Monday, February 15, 2010

The second of ten practices to avoid is front loaded recruiting systems.

All the rage in the corporate hiring arena, so-called front-loaded hiring processes require candidates to surmount unbelievable obstacles before earning so much as a phone call from your HR staff. Those trials can include credit checks, reference checks, online honesty tests, questionnaires, sample work assignments, and other mandatory drills that signal "We'll just need you to crawl over a few more bits of broken glass, and you may get that interview." Don't be fooled by job-market reports—talented, creative employees are as hard to snag as ever. By giving the hiring power back to your hiring managers the speed and quality of your hires will improve and you will be recruiting the "A" player candidates.

Friday, February 12, 2010

The first of the ten practices to avoid is Forced Ranking:

According to Liz Ryan the idea behind forced ranking is that when you evaluate your employees against one another, you will see who is the most critical on the team and who is the most expendable. This theory rests on the premise that we can force or reports to work together for the sake of the team and when it really counts you can pit them against one another in a competitive exercise. The suggestion here is to evaluate employees against written goals and move quickly to remove non performers all the time and not just once a year.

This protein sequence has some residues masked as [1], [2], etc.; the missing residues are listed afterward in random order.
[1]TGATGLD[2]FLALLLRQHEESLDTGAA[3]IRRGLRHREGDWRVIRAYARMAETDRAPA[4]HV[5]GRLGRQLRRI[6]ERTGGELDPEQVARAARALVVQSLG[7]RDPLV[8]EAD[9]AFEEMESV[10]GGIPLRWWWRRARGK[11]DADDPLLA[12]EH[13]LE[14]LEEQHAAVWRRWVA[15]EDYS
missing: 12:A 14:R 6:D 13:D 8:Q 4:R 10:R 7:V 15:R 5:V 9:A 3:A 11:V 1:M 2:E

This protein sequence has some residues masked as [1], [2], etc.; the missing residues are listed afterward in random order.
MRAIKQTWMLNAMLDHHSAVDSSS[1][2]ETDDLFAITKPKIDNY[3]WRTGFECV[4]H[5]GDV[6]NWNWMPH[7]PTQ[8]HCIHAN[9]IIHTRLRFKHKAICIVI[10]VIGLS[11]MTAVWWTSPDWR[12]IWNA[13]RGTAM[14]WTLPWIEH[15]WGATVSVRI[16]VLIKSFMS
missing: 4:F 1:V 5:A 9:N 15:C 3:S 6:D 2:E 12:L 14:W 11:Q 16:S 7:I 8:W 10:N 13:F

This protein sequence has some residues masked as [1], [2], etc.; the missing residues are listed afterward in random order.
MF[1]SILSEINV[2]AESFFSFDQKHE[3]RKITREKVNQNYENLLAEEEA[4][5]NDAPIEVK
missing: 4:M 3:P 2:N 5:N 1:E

Thursday, February 11, 2010

In today's fast paced world we all have a tendency to forget about the individual people in our lives and in our companies. According to Liz Ryan who is a former Fortune 500 Human Resources Manager and an expert on the new millennium work place there are many management theories and there are at least ten that are injurious to your employee population.
Over the next few weeks I will post these ten theories as described by Liz Ryan. You will have an opportunity to see if you or your company follow any of the programs.

Monday, February 8, 2010

According to a recent article in the NY Times:
Good leaders have a clear, consistent message, and they keep driving it home until their workers completely understand it, says Susan Docherty, head of the U.S. sales, service and marketing team at General Motors. "People need to internalize it, and they need to own it," she says. "And when they do, you'll know that you're effective as a leader, because you hear them saying it." The New York Times (2/6)